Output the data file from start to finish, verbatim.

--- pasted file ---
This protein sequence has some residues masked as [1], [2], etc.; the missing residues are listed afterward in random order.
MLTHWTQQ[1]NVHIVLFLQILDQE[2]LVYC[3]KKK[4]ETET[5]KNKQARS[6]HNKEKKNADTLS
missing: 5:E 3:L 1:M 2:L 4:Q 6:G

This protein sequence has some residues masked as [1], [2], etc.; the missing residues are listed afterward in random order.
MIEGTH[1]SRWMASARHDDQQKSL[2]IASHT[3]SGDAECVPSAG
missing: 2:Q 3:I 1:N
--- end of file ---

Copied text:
This protein sequence has some residues masked as [1], [2], etc.; the missing residues are listed afterward in random order.
MLTHWTQQ[1]NVHIVLFLQILDQE[2]LVYC[3]KKK[4]ETET[5]KNKQARS[6]HNKEKKNADTLS
missing: 5:E 3:L 1:M 2:L 4:Q 6:G

This protein sequence has some residues masked as [1], [2], etc.; the missing residues are listed afterward in random order.
MIEGTH[1]SRWMASARHDDQQKSL[2]IASHT[3]SGDAECVPSAG
missing: 2:Q 3:I 1:N